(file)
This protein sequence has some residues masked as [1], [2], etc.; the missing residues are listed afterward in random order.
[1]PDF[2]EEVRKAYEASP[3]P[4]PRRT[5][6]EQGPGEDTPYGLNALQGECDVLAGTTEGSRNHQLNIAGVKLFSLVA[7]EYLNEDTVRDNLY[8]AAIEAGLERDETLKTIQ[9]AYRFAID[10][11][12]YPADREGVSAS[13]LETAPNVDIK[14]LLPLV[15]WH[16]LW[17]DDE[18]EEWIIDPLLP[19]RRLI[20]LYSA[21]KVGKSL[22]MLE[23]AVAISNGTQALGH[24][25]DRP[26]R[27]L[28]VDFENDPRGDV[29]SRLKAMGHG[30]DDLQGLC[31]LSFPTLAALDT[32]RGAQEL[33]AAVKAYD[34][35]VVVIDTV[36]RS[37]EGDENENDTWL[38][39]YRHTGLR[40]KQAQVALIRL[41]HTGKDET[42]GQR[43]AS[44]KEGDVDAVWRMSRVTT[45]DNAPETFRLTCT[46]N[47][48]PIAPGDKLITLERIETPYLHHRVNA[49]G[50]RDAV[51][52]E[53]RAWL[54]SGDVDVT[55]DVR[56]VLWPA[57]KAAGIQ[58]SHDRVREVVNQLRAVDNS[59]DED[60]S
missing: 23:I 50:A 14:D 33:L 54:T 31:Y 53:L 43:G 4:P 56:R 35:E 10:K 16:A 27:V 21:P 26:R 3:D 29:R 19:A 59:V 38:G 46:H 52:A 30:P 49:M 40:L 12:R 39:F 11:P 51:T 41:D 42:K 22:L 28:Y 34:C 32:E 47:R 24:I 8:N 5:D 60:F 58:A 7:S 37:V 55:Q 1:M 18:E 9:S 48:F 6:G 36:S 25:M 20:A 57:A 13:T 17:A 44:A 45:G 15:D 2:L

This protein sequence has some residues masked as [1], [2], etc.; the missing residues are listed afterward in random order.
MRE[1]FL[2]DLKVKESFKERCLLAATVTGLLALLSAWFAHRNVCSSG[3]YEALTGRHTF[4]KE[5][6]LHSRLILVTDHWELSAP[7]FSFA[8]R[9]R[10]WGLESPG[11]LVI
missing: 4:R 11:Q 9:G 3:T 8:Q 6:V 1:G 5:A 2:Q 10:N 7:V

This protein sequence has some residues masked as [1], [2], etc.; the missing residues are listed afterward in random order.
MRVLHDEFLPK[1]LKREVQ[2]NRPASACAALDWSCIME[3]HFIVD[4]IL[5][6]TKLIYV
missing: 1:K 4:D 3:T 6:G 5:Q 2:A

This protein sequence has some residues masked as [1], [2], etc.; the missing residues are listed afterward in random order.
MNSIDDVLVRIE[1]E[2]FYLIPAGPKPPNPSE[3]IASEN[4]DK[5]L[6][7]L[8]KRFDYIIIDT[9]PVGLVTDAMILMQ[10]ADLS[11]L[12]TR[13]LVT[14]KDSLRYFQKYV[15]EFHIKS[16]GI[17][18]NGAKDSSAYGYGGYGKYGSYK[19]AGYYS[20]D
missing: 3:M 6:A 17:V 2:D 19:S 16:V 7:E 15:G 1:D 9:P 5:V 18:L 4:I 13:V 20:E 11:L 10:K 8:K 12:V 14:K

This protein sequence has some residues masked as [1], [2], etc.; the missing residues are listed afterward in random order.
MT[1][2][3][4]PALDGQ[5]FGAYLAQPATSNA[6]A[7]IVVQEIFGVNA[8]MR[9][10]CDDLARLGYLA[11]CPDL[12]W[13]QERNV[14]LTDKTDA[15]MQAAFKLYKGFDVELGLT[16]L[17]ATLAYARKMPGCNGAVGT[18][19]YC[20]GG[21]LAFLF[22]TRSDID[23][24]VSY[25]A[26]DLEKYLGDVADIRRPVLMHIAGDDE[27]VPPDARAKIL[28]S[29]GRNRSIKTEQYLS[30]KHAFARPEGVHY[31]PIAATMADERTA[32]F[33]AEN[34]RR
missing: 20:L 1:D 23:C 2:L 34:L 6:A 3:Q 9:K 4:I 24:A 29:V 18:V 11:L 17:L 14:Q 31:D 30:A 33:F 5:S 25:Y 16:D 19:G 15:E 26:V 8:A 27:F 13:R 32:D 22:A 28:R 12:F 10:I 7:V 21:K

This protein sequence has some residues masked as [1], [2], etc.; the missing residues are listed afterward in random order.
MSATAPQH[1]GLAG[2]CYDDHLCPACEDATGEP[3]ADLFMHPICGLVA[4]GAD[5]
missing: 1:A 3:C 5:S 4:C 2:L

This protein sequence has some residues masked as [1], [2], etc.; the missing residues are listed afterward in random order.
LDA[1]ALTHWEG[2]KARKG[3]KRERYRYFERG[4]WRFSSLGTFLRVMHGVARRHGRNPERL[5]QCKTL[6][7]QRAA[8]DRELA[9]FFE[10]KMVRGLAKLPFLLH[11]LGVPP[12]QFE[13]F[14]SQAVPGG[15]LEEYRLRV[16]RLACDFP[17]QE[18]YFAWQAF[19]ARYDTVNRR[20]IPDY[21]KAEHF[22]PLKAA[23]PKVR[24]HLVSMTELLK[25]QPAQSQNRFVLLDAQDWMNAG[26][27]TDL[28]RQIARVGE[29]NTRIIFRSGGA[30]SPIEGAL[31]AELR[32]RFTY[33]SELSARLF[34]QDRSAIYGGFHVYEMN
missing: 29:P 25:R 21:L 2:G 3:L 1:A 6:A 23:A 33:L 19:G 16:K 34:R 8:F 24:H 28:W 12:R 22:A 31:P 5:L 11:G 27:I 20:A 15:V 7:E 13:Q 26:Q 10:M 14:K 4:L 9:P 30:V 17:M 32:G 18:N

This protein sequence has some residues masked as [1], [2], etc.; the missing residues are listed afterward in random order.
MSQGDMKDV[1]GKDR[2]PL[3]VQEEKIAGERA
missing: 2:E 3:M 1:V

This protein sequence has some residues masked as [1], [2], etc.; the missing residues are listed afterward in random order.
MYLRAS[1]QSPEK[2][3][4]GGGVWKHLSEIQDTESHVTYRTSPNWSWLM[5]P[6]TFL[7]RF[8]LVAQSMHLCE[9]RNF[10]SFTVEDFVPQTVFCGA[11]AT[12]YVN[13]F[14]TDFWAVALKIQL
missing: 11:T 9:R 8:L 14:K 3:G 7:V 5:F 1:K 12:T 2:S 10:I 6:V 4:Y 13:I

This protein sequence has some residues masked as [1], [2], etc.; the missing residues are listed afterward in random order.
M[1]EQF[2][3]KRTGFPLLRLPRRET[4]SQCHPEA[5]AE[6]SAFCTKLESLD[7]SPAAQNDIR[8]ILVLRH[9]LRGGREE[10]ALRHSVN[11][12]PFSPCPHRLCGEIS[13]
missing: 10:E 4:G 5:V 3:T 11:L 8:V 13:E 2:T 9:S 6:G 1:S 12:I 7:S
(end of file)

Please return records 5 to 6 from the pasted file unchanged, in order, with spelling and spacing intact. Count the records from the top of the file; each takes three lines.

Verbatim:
This protein sequence has some residues masked as [1], [2], etc.; the missing residues are listed afterward in random order.
MT[1][2][3][4]PALDGQ[5]FGAYLAQPATSNA[6]A[7]IVVQEIFGVNA[8]MR[9][10]CDDLARLGYLA[11]CPDL[12]W[13]QERNV[14]LTDKTDA[15]MQAAFKLYKGFDVELGLT[16]L[17]ATLAYARKMPGCNGAVGT[18][19]YC[20]GG[21]LAFLF[22]TRSDID[23][24]VSY[25]A[26]DLEKYLGDVADIRRPVLMHIAGDDE[27]VPPDARAKIL[28]S[29]GRNRSIKTEQYLS[30]KHAFARPEGVHY[31]PIAATMADERTA[32]F[33]AEN[34]RR
missing: 20:L 1:D 23:C 2:L 34:L 6:A 3:Q 9:K 4:I 24:A 29:V 18:V 11:L 17:L 14:Q 31:D 30:A 33:F 5:S 25:Y 16:D 19:G 15:E 26:V 8:A 27:F 13:R 32:D 22:A 28:R 12:F 10:I 7:V 21:K

This protein sequence has some residues masked as [1], [2], etc.; the missing residues are listed afterward in random order.
MSATAPQH[1]GLAG[2]CYDDHLCPACEDATGEP[3]ADLFMHPICGLVA[4]GAD[5]
missing: 1:A 3:C 5:S 4:C 2:L